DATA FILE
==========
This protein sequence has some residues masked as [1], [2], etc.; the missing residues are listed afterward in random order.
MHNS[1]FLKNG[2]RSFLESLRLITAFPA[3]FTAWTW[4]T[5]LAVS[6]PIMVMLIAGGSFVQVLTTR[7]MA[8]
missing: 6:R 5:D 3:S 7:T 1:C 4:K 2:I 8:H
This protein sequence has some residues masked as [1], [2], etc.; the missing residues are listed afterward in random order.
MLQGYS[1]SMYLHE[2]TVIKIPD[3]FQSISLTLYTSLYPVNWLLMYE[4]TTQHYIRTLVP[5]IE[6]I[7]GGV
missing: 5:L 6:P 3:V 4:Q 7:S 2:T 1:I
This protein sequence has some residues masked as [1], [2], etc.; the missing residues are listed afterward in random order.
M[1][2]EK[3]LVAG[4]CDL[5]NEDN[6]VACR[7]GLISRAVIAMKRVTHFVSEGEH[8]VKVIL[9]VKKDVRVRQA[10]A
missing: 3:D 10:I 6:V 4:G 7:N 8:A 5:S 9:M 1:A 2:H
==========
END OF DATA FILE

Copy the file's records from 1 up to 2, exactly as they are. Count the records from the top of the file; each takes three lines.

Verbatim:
This protein sequence has some residues masked as [1], [2], etc.; the missing residues are listed afterward in random order.
MHNS[1]FLKNG[2]RSFLESLRLITAFPA[3]FTAWTW[4]T[5]LAVS[6]PIMVMLIAGGSFVQVLTTR[7]MA[8]
missing: 6:R 5:D 3:S 7:T 1:C 4:K 2:I 8:H
This protein sequence has some residues masked as [1], [2], etc.; the missing residues are listed afterward in random order.
MLQGYS[1]SMYLHE[2]TVIKIPD[3]FQSISLTLYTSLYPVNWLLMYE[4]TTQHYIRTLVP[5]IE[6]I[7]GGV
missing: 5:L 6:P 3:V 4:Q 7:S 2:T 1:I